SRE Anti-Pattern: "I'm An Expert, I Don't Check the Wiki."

In this edition of SRE Anti-Patterns, I'm highlighting one of the more substantial shortcomings of written documentation — it is difficult to get people to read it!

Change is a constant in enterprise operations. Services, configuration, and underlying infrastructure are constantly changing. Procedures are frequently updated. How do you effectively convey those changes so mistakes aren't made?

While a lot of our industry's focus has gone into how to get people to write documentation, less attention has been paid to the problem of getting people to read that documentation. How do you get people to stop and see if the procedure has changed or the environment is not what they expected? Getting people to stop and read is difficult enough during project work, but becomes even less likely during emergencies.



Also working against documentation efforts is the classic "relax, I've done this before" syndrome. The more times that someone performs a task, the more they believe that they understand what to do and expect underlying conditions and results to be the same. The more routine and seemingly mundane the task, the more likely it is that the person performing the task will approach it with confidence and not feel the need to look for instructions.

Expecting people to stop, especially in an emergency, and look at the documentation (be it a wiki, static site, man pages, or other tools) to see if anything has changed just isn't likely. Of course, this common quirk of human nature has lead to many self-inflicted outages.

Perhaps, relying on documentation isn't the best way to convey infromation — especially changes to operations procedures. Email notices or Slack blasts aren't very helpful either as the messages get lost in the day-to-day communication noise of much more pertinent information.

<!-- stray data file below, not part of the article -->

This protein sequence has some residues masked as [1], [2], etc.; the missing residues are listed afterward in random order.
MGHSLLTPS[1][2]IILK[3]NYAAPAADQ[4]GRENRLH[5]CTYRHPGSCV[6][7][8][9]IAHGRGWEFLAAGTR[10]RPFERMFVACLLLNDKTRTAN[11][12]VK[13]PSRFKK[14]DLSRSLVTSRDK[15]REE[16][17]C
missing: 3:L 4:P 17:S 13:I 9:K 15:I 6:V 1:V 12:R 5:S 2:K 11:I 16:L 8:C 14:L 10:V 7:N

Communicating through code and automated procedures is much more effective. As a side benefit of your company moving to a Self-Service Operations model, the infrastructure is there to quickly enable subject matter experts to define and update automated procedures as the need arises.

Now when it is 3 am, and you roll out of your bed to respond to that alert, you won't be asking yourself "Are these the still the correct commands? Am I passing the right options to these scripts? Has anything changed?"




Documentation is essential and has its place. But when it comes to communicating operations procedures, do it through code.

Rundeck is the easiest way to get started as you can plug in all of your existing commands, tools, and scripts. The Rundeck platform does the rest of the heavy lifting for you.

If you want to discuss how Rundeck and Self-Service Operations can help you capture and convey key knowledge in your organization, don't hesitate to contact us today.


Other editions of the "SRE Anti-Patterns" series:

SRE Anti-Pattern: "The Dogpile"
SRE Anti-Pattern: "I Could Fix It, If I Could Get To It"